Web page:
You see, the trouble with embracing monotheism is that there is nobody else to blame for the ugliness. I don’t believe in Satan – in any external embodiment of evil, for that matter. The reason I think the concept of Satan is so appealing to Christians, and why they so vehemently resist any challenge to the legitimacy of belief in Satan or Hell, is because it allows them to answer the question of the problem of suffering so conveniently by absolving God of all blame. I do not have that luxury.
Nor can I accept the common explanation that death’s presence is a result of human sin. If evolution is true (and contrary to what many Christians would argue, the case is strong – certainly stronger than the contrived ‘young earth’ arguments), then death precedes the appearance of humans on the planet. So it is not enough – as Peter Enns so delightfully says – to ‘pin the evolutionary tail on the evangelical donkey’. Evolution and Christianity seem fundamentally incompatible. One cannot reconcile the existence of a loving God for whom death is an enemy, with (presumably) a Created world order that necessitates death. Not without radically reconceptualising God.
The obvious answers are either that there is no God, or that if there is, that God is – for lack of a better word – evil. That is where logic takes me. But that is why Jesus is such a thorn for me. Not just through wishful thinking (in fact, it would be far easier if I did not), I believe that Jesus rose from the dead. And that raises more questions than it answers. If Jesus is the visible representation of the invisible God, as both he and Paul seem to claim, then his ethics and his teachings would suggest that God abhors violence. This makes sense to me: a nonviolent ethic is the only hope I can see to humanity’s ugliness. Only a collective adoption of a loving way of being in the world can offer any chance of a shift away from the scourge that is our legacy on this planet. But if Jesus is the visible representation of the invisible God, as both he and Paul seem to claim, then that also begs the question why such a God would create a world that not only allows suffering and death, but necessitates it.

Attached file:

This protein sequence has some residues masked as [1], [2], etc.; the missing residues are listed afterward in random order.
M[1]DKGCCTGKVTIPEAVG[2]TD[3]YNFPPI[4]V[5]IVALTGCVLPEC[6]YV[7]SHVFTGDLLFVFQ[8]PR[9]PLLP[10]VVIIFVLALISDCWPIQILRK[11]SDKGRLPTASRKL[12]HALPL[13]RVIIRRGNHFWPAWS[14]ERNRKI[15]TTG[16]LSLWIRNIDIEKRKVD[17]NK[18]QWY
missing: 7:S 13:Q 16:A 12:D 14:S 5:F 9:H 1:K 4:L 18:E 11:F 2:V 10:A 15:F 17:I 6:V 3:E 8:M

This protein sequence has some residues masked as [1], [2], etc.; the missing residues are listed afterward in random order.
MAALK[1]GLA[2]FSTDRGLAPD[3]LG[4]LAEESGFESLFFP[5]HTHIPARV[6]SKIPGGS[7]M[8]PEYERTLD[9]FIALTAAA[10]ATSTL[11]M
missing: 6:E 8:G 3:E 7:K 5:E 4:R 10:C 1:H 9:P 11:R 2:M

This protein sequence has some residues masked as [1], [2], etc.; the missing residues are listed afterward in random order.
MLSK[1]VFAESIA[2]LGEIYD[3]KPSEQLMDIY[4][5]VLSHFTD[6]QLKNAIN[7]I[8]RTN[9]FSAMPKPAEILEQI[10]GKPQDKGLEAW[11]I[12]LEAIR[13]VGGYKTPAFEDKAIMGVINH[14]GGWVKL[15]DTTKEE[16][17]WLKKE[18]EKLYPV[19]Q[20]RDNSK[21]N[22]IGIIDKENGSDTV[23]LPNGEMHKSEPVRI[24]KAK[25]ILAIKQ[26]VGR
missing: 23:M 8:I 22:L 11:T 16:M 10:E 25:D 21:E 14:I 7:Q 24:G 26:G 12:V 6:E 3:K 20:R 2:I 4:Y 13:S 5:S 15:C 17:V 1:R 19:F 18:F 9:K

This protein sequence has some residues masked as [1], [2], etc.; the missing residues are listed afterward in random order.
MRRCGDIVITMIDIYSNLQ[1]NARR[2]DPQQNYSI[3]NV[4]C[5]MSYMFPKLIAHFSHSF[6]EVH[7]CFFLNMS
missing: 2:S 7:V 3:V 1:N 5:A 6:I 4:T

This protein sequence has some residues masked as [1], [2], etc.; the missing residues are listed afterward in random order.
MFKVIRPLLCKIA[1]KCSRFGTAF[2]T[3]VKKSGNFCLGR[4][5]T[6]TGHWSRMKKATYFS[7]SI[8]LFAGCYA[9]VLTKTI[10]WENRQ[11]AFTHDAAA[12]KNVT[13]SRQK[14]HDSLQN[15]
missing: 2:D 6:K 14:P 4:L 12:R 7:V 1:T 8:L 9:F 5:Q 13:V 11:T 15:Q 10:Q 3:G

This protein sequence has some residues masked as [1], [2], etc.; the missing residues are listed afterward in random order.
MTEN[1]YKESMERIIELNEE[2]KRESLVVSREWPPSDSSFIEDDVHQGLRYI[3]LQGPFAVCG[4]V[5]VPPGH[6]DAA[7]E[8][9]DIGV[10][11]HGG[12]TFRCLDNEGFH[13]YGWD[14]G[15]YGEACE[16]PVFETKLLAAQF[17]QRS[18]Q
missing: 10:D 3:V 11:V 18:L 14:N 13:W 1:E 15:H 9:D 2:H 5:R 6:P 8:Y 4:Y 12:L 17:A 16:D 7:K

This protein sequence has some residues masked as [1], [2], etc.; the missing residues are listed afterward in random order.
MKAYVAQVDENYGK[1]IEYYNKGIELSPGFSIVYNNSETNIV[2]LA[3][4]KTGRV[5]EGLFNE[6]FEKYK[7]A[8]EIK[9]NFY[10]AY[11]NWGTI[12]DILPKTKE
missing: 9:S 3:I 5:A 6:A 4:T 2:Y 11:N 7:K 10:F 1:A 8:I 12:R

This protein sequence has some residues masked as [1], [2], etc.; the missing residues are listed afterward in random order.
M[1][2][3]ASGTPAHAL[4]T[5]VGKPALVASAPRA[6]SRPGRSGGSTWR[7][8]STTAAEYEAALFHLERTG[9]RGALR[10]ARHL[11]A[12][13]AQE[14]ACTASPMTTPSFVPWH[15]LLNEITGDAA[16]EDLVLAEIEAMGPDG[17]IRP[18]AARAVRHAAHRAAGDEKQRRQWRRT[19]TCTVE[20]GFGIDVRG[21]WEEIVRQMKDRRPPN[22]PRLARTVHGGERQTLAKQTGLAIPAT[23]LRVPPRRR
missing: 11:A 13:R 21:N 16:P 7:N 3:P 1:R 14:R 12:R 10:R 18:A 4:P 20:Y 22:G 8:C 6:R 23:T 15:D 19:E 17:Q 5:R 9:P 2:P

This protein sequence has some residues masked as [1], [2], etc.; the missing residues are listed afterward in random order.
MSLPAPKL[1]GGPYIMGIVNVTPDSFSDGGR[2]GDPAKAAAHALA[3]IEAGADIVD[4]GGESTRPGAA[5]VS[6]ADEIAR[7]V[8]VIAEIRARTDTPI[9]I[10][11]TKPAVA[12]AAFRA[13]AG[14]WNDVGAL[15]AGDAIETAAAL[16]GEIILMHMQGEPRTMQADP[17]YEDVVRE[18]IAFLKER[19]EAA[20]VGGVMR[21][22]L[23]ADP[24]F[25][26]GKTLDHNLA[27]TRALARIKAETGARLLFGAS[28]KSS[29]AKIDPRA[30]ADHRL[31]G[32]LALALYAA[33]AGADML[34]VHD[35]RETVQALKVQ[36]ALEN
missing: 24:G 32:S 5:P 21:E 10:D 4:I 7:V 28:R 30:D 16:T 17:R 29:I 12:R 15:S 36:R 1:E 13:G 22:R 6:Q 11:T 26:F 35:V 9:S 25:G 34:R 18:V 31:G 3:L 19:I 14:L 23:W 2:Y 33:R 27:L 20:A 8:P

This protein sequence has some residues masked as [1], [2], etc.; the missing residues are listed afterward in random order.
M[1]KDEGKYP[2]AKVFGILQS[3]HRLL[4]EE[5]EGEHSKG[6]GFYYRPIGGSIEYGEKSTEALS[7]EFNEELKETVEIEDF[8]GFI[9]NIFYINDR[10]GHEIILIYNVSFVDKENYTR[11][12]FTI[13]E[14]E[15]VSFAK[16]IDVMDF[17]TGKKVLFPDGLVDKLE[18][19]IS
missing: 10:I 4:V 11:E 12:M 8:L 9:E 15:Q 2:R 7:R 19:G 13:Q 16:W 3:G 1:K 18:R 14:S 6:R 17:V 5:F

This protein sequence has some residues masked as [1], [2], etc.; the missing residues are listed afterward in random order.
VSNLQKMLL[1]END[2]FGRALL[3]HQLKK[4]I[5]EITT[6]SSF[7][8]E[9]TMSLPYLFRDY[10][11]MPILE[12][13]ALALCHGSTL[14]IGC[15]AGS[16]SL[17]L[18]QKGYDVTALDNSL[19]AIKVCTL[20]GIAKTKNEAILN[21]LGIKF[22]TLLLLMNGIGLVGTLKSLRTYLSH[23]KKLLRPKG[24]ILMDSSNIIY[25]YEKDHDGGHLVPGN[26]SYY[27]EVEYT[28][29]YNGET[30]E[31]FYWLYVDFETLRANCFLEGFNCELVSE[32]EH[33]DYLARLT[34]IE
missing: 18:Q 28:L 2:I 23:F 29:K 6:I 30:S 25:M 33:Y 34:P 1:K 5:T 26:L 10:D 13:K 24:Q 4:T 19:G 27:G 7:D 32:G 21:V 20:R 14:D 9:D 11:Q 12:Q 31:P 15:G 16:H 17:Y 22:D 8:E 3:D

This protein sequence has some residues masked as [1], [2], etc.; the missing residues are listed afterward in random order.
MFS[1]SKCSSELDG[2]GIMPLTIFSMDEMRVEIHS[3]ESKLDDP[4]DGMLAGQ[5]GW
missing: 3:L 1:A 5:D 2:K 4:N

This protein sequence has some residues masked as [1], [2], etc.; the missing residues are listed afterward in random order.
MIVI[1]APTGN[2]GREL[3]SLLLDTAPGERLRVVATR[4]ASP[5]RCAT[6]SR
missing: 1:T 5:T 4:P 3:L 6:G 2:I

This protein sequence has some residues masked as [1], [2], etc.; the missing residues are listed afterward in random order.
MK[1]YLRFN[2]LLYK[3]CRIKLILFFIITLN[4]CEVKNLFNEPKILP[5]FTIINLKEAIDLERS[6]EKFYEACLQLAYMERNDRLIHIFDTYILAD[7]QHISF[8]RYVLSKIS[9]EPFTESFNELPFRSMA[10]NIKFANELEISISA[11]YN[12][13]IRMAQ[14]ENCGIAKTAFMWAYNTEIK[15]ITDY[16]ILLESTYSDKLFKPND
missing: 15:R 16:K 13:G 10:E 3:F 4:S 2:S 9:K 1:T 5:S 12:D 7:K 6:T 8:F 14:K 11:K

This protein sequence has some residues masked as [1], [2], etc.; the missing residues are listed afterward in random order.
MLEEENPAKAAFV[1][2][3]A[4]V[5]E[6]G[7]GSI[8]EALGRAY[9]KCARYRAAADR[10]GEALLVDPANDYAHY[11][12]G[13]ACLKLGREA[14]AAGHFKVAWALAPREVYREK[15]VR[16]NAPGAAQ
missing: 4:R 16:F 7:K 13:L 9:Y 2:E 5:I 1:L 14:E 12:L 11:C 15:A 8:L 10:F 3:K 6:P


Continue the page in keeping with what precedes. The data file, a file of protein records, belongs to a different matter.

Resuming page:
I know many of you wrestle with these same questions, and I wish I had some sort of conclusion for you, dear reader. I wish I could say: this is how I managed to resolve this conundrum. But I do not. Then again – and this is perhaps the only consolation I can offer – I do not think faith is the same thing as certainty. That understanding is a product of a rationalist paradigm. Faith is not, I think, a conclusion one arrives at after evaluating evidence; it is not a moment of either intellectual or emotional epiphany. Coming to faith is not an event. Faith is a journey through the turbulent seas of uncertainty, not knowing how to go on, but electing to forge ahead anyway. Maybe faith is not something I discover or acquire. Maybe it is something I live. Maybe faith is a way of being in the world – a Jesus-way of being in the world – that expresses itself as we could be rather than as we are.
I am still battling to find it, I must confess. Hope, that is. It is elusive. Maybe, like faith, hope is not an intellectual activity. And maybe hope, too, like faith, is not a treasure we unveil but a path we walk. Maybe it is does not even require me to feel hopeful, just as faith does not require certainty. Maybe living in Christian hope means accepting the discomfort of the contradictions, not feeling compelled to choose one way or the other, but confronting the complexity with all the honesty I can muster.